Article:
Britain, France and Italy have agreed to have their navies work together to sweep mines out of the Persian Gulf, defense officials disclosed yesterday.

The pact calls for the three navies to take turns sweeping mines in such a coordinated pattern that at least five mine sweepers will be on duty at all times in the gulf, officials said.

Reagan administration officials said they are encouraged by this multinational approach to keeping the strategic waters of the gulf open to the world's shipping. They said the agreement represents an unprecedented degree of allied cooperation in the gulf region. They added that the administration hopes this will blunt congressional criticism that the United States is bearing an inordinate burden by spending at least $1 million a day to protect the gulf.

Also, sources said, the more active role by these allies -- Britain and Italy are full NATO partners while France left the military command more than 20 years ago but has remained a member of the alliance -- comes at a time when the Reagan administration is looking for graceful ways to reduce U.S. military presence in the Persian Gulf region.

Soon there will be a highly visible decrease in U.S. firepower there when the battleship USS Iowa heads for home, Navy sources said. The giant ship has been on patrol in the northern Arabian Sea below the gulf. The Iowa is armed with Tomahawk cruise missiles programmed to hit military targets in Iran, officials said.

Other U.S. ships to remain in the gulf also have Tomahawks with software tailored to Iranian targets, they added.

Defense Secretary Frank C. Carlucci and Adm. William J. Crowe Jr., chairman of the Joint Chiefs of Staff, are expected to describe the forthcoming departure of the Iowa as a long-scheduled rotation, not a reduction of U.S. forces in the gulf. Military planners, said this is indeed the case but the long-range plan is to reduce gradually the Navy's presence in the region.

Last July, when the U.S. Navy started escorting Kuwaiti tankers flying the American flag, the Joint Chiefs of Staff figured eight warships plus the command ship LaSalle would be enough to combat the Iranian naval threat. Since then, the Navy has had as many as 30 warships on duty in the gulf region. The departure of the Iowa and the rotation of smaller ships out of the gulf over the next several weeks will result in only a slight reduction, officials said.

The British, French and Italian mine sweepers will shore up what has turned out to be one of the U.S. Navy's biggest shortcomings in its gulf operations. The Kuwaiti tanker Bridgeton, sailing under the U.S. flag, struck a mine in the gulf on July 24 during the Navy's first escort operation. There was an embarrassing scramble after the attack to find mine sweepers to combat this element of the Iranian military threat.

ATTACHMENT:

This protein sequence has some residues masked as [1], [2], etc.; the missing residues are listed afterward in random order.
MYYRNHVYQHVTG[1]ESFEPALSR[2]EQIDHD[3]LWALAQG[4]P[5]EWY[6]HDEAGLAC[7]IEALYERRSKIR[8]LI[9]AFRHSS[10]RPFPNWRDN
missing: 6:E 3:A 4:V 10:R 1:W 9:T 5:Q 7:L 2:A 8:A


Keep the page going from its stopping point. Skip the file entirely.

Italy's decision to participate in the mine-sweeping effort is likely to draw political criticism at home, officials said. The Italian Communist Party has been protesting the deployment of any part of the Italian navy to the gulf.

In the past week, British, French and Italian naval commanders in the area have declared that gulf waters are for the moment virtually clear of mines after four months of intensive mine-sweeping operations.

The decision of the three nations to cooperate was taken by western officials as a signal that the European navies were preparing to withdraw some of their forces and consolidate others in a cooperative venture largely as a cost savings measure.

The last reported mine attack in the gulf was Sept. 22 when a small survey vessel, the Marissa I, struck a mine and sunk off the coast of Saudi Arabia south of Farsi Island.

Officials say there are no indications that Iran has engaged in the laying of mines since late September when U.S. naval and special forces detected and attacked an Iranian minelayer.

Military planners who have been studying the off again, on again tanker war in the gulf said the threat is now manageable by the allied forces deployed there. Not only is there a large number of warships, they noted, but the United States, with the help of several Arab countries, controls the skies. Warplanes on the deck of the USS Midway outside the gulf are on call as are Army helicopter gunships attached to Task Force 160, they said.

The Midway is scheduled to return home in a few months, Navy officials said, but probably will be replaced by another carrier. The Midway is operating in the Arabian Sea with a number of restrictions, they said, because it does not float high enough in the water despite an expensive modification of the hull to correct the problem. The carrier is not combat-ready all the time, sources said.

The Persian Gulf deployment could be the last for the Midway since it is possible that the Navy will retire the old carrier to save money.

A second carrier, the USS Coral Sea, also may be taken out of service soon to ease the Navy's budget crunch, officials said.

Staff writer Patrick E. Tyler contributed to this report.